‘I’m so sorry for you loss, Caitlyn,’ the woman said. ‘God, as if your family needed anything else. And Peter was just so … I mean all his experiments. We all remember the rocketship! Do you? You must.’
‘Of – of course.’
‘Janet – it was the happiest any of us had ever seen her.’
‘And there was a lot to choose from there. Such a happy kid. And who are we to say, you know. I mean thank God this one’s normal, but still. You grow up alongside that and it changes your perspective. Funny that.’
Cait stared at her and decided she did not like her mouth. It just worked. Worked and worked in an effortless sort of way. Her body functioned, in all its elegant complexity, for her to shoot her trap.
‘But he was amazing. I mean, you too. Obviously.’
Cait felt herself blushing. What had she been to Peter really? The pretty girl with the crazy Polish mom whose parents had bravely fled Poland during some invented history her mother like to illustrate, who had herself fled America when her husband died, setting up stall and anchor as . In another time, men would have tried to drown June. In this one, she’d had her pick. And Jesus, had she picked them. But Larry seemed nice.
‘…suppose that’s why you two worked. It’s – God – it was like you had your own universe. Nobody every understood what you were talking about. God, and they were loaded his parents, weren’t they? Got out of here first chance they could. Not Peter. Always at the beach. It was nice that, like. The boys let the rocket off at the North pier. Do you remember? God, what a genius. Real genius. So unique. We all said so. I mean, you too. Obviously.’
She brushed a film of water across the page. It stood, transparent, a waiting vessel. She was wedged on the sand before the marina, her spot. It annoyed her that when she had thanked the shopkeeper she’d said, thanyou. The loss of the K already. The same sing-song rhythm of her girlhood. Jeez. Jeez, as the Pakistani magazine store holder on the corner of 9th and Brooklyn said, when she was fishing for change. Jeez, as every guy waiting for a cab racing said. In New York, she had once stood through a storm with Peter, belted together. It was ten am, black as night. The bellies of the great trees in central park had hula-danced for them. She’d closed her eyes, heard the surf of home. Rinsing, cleansing.
She heard the familiar percussion of clanging metal and dropped crates behind her. Men worked the nets. A ribbon of an accent. All of the windows along this particular street were some theme on Puffin Cottage. Puffin Nook. Puffin Crook. Puffin View. Rates on sun-worn printouts blue-tacked to dusty windows. It hurt to see sometimes, the town selling itself so cheaply.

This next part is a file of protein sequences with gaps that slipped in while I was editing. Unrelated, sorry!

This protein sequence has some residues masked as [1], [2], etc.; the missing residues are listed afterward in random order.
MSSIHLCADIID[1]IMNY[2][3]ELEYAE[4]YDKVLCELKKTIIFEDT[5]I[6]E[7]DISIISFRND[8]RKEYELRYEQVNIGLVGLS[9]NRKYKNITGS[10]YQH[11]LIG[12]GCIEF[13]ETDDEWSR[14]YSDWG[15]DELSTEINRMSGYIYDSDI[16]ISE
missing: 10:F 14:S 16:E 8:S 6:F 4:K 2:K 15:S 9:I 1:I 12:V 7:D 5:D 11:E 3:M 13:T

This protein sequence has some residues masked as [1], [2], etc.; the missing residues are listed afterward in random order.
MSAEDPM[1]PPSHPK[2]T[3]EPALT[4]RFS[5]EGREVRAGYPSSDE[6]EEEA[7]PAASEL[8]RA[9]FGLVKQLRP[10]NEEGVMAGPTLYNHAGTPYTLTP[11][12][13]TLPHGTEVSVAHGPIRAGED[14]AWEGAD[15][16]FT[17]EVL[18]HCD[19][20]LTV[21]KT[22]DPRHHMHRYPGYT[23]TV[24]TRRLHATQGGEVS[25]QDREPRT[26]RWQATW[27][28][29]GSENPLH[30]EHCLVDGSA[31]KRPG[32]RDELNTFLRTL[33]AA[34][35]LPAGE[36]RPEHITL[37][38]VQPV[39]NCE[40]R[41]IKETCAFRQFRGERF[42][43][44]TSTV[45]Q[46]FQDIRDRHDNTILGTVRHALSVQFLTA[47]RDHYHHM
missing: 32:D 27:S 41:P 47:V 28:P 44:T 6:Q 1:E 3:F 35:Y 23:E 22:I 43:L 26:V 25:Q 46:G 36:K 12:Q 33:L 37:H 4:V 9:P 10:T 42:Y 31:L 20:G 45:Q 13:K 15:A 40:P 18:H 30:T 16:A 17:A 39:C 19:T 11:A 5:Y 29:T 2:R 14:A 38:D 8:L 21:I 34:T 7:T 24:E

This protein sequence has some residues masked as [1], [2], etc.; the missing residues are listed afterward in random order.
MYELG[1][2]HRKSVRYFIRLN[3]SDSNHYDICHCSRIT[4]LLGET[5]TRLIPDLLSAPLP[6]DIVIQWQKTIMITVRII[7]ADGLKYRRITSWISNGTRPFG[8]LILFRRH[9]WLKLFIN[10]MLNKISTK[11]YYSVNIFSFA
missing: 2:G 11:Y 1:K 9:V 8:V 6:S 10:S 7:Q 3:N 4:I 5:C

From the three colours, Cait had mixed a pallette of purples, ranging from the dark and dense to the light. She had been watching a woman patting sandcastles with her daughter. She etched an outline. The paint travelled and starred, almost of its own will. She shouldered a lighter purple. Pointed it into the backbone of the woman, saw it twist together. Her mother loved watercolours. She needed lemon, she thought. The tension of yesterday’s searing heatwave had mellowed. The sky a Christmas-white, the slow contentment of bird calls. The sea a bowl of blue. A spaniel feigned to chase some driftwood, gave up and dug happily into the beach. Faint veins of lemon and ochre rivering out from the mother and daughter would be the perfect compliment, just to indicate sand. She would have to imagine it for now.
It was the marine biologist. When they had first met, the sun had both bleached and silhouetted his face. Like when you have to drive uphill towards nothing, slowly, the glare and the darkness by turns too strong. Now she could see the capillaries across his nose. A child’s impression of birds waving over his face in red. From pressure? She imagined his job would include diving. Freckles accumulated above and onto his lips. A sweet afterthought that seemed curiously at odds with the rest of him. Sporty, solid. Today he smelled of clean washing.
‘Coffee? Decaff?’ His smile bled away.
She touched her face. She was crying.
She touched the tears again. ‘I – I don’t know.’ She looked at the paper, the colours eating into each other. The half-finished skeleton of the mother. She had not yet drawn the child.